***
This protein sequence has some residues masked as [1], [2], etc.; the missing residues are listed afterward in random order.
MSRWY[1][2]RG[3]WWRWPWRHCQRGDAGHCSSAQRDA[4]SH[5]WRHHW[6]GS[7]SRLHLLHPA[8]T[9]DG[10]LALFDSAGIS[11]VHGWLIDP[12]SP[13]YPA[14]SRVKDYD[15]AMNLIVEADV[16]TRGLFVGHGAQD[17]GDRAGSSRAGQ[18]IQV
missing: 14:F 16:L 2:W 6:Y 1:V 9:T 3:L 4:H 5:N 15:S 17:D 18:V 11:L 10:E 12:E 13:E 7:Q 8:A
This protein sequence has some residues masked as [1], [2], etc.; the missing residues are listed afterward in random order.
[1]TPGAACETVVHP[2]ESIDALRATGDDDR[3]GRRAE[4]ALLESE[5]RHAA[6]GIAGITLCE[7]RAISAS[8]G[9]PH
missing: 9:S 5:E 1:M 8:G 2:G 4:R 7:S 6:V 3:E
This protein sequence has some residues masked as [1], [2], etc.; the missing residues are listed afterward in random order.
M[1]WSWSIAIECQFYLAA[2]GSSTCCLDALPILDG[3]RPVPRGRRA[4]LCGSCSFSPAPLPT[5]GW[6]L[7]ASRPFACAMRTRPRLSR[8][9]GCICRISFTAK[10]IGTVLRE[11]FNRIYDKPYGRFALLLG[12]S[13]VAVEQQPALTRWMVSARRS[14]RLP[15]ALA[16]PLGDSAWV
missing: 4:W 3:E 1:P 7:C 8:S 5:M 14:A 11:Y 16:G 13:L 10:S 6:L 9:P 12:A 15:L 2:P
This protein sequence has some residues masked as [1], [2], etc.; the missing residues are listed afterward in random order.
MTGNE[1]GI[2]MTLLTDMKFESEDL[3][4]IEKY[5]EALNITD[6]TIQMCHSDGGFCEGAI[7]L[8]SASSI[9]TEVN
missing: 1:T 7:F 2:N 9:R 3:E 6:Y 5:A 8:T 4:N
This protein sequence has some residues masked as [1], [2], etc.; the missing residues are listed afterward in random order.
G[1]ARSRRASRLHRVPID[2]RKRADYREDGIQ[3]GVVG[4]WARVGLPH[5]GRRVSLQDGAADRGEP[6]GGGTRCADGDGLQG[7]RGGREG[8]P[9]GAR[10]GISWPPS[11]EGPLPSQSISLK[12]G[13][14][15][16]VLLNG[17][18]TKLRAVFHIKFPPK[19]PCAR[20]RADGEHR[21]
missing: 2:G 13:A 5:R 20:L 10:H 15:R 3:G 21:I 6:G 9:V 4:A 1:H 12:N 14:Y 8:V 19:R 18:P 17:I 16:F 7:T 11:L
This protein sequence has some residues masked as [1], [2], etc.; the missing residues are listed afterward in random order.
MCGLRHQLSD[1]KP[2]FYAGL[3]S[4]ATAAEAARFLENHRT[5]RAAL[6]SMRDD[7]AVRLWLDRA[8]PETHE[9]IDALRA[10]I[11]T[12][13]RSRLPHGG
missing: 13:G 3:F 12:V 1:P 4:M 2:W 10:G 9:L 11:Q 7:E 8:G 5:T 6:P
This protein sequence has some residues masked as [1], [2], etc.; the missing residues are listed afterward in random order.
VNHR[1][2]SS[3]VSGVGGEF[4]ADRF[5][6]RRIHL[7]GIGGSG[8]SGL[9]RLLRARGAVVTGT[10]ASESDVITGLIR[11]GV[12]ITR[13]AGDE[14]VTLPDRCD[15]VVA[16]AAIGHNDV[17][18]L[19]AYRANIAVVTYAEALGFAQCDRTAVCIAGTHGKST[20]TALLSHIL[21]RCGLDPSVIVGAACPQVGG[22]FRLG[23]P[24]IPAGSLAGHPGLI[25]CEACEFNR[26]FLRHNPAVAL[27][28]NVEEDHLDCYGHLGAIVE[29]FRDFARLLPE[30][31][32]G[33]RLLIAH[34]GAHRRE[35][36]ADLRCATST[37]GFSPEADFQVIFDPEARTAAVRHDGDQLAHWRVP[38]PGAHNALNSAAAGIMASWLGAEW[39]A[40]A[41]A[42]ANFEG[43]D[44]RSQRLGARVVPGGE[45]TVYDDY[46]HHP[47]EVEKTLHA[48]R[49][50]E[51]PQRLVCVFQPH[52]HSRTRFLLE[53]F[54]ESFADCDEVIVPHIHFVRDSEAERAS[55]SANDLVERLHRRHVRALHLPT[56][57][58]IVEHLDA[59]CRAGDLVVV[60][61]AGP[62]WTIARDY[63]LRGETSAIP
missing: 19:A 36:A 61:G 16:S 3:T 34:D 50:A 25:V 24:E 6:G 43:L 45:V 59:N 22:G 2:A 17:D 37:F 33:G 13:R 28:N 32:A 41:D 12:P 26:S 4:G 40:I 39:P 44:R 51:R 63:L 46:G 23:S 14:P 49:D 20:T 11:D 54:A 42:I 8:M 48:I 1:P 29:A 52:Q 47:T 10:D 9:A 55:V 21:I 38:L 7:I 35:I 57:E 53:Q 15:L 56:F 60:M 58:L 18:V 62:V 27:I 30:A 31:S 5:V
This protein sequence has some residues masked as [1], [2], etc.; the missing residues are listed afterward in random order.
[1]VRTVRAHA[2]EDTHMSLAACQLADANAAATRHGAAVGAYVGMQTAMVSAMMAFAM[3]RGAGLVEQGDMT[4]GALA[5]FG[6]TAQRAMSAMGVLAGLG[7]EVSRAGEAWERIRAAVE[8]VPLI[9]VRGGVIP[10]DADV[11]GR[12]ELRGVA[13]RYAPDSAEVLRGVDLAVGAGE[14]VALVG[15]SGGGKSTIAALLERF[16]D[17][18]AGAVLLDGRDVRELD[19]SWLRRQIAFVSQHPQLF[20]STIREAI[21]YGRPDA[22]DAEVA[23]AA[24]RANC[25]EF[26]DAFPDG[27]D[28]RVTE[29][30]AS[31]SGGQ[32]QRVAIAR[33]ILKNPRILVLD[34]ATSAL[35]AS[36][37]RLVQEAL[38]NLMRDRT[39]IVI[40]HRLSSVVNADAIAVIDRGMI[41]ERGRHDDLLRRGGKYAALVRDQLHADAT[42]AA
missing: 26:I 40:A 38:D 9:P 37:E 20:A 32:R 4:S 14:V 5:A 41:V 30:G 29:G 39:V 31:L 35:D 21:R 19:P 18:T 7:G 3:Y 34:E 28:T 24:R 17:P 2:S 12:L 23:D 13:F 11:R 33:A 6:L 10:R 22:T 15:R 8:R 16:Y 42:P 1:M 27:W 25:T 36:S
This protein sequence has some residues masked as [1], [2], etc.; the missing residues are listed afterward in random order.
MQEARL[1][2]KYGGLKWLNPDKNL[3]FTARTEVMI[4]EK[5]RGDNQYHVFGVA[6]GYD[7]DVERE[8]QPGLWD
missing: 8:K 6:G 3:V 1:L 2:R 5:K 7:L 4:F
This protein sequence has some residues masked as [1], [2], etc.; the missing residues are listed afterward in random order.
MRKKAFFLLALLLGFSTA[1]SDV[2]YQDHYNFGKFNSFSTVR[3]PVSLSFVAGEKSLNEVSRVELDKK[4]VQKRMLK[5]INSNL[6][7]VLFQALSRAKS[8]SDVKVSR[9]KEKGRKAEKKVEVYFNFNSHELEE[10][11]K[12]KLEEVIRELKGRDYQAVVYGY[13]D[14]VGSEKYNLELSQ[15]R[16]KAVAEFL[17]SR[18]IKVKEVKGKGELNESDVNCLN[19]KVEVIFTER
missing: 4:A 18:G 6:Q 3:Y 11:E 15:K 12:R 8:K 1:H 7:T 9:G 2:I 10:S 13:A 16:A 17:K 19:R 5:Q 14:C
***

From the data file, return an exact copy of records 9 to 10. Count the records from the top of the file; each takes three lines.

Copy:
This protein sequence has some residues masked as [1], [2], etc.; the missing residues are listed afterward in random order.
MQEARL[1][2]KYGGLKWLNPDKNL[3]FTARTEVMI[4]EK[5]RGDNQYHVFGVA[6]GYD[7]DVERE[8]QPGLWD
missing: 8:K 6:G 3:V 1:L 2:R 5:K 7:L 4:F
This protein sequence has some residues masked as [1], [2], etc.; the missing residues are listed afterward in random order.
MRKKAFFLLALLLGFSTA[1]SDV[2]YQDHYNFGKFNSFSTVR[3]PVSLSFVAGEKSLNEVSRVELDKK[4]VQKRMLK[5]INSNL[6][7]VLFQALSRAKS[8]SDVKVSR[9]KEKGRKAEKKVEVYFNFNSHELEE[10][11]K[12]KLEEVIRELKGRDYQAVVYGY[13]D[14]VGSEKYNLELSQ[15]R[16]KAVAEFL[17]SR[18]IKVKEVKGKGELNESDVNCLN[19]KVEVIFTER
missing: 4:A 18:G 6:Q 3:Y 11:E 15:K 12:R 8:K 1:H 7:T 9:G 2:I 10:S 13:A 16:A 17:K 19:R 5:Q 14:C